Privacy funding in the 2021 Australian Federal Budget
Was privacy a winner in the 2021 Federal budget? Not really …. Unless you think privacy and security are the same thing.
At a time when issues around the collection and use of personal information have never been more important, the Australian government committed little additional or new funding to support the ballooning portfolio of the Office of the Australian Information Commissioner (OAIC). Meanwhile the cyber tsars in Canberra were showered with largesse, perhaps because their role in keeping fortress Australia safe is more self evident?
How much does privacy get in the 2021 Australian Federal Budget?
In short, the Office of the Australian Information Commissioner gets:
- $1.54m per year over the next two years to support the expansion of the Consumer Data Right (where the OAIC is a co-regulator of the new scheme is part of the government’s Digital Economy Strategy);
- $1m per year to expand the freedom of information functions, including the appointment of an FOI Commissioner.
Funding of $2.070m per year for the next two years for overseeing privacy protections within the My Health Record system is continued, as a direct funding rather than under a Memorandum of Understanding with the Australian Digital Health Agency.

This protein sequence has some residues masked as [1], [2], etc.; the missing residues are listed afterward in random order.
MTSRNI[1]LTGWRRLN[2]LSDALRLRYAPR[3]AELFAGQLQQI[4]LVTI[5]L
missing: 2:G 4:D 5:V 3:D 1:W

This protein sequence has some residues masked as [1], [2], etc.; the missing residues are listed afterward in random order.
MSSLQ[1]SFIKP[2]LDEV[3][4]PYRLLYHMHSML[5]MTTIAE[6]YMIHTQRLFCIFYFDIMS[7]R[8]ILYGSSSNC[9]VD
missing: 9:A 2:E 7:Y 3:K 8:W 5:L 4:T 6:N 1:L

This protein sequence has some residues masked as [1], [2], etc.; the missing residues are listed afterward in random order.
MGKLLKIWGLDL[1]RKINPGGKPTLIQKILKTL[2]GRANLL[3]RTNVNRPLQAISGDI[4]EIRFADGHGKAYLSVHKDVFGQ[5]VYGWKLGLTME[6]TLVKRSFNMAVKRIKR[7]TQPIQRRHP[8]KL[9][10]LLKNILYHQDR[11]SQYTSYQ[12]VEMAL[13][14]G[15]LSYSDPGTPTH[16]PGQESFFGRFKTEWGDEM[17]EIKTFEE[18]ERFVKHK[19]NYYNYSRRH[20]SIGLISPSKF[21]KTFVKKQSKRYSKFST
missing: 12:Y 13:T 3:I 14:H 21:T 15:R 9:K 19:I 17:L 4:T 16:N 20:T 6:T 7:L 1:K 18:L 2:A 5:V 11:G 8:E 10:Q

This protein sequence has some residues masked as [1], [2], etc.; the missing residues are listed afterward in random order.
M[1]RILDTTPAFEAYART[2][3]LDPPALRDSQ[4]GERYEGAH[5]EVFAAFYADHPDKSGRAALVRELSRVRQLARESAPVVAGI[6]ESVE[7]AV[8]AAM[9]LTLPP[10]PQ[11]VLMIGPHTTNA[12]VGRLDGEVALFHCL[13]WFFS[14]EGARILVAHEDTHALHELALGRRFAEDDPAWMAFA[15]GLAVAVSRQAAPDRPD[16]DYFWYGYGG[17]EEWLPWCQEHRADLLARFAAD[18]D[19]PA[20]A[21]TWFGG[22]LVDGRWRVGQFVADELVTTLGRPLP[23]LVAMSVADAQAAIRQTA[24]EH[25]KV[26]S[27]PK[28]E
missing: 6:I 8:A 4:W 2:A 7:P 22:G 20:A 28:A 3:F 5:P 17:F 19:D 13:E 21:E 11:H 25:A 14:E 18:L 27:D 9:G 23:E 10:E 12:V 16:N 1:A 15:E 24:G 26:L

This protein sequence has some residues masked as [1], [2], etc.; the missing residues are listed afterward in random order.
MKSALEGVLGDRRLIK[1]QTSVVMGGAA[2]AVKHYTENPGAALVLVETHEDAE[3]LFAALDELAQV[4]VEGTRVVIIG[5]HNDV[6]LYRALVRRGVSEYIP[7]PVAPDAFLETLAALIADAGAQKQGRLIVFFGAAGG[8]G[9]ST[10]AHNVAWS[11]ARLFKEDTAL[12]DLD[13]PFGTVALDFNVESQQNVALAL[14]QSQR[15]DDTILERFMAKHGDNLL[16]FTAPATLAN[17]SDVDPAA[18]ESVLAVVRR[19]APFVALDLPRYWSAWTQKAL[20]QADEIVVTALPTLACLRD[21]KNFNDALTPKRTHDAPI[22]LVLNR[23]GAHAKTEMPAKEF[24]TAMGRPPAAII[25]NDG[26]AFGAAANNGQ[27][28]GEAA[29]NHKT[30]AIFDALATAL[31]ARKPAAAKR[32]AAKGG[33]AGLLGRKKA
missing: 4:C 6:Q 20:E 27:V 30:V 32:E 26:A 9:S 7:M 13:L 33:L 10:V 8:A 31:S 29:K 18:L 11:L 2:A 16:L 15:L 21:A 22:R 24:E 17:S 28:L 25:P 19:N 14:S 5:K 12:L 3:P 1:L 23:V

In the 2019 – 2020 report, the Commissioner noted the activities of the office included:
- Dealing with COVID-related issues, including the review and privacy impact assessment of the COVID Safe app plus publication of advice for agencies, businesses and the general public;
- Responding to the Digital Platforms enquiry, which is looking at over hauling the Privacy Act;
- Managing an 11% rise in data breaches notified under the Notifiable Data Breach Scheme.
- Working on the introduction of the new Consumer Data Right;
- Launching the first civil penalty action, against Facebook.
Given these priorities, an additional $1.54m, which is ear marked for the CDR in any case, seems somewhat inadequate.
Funding for FOI in the 2021 Australian Federal Budget
Similarly, the $1m for FOI funding seems a drop in the ocean given the issues with that system and certainly not enough to support the long-needed overhaul of the pre-digital approach to accessing information held by government agencies. Particularly once the costs of actually putting a person into the FOI Commissioner position are deducted.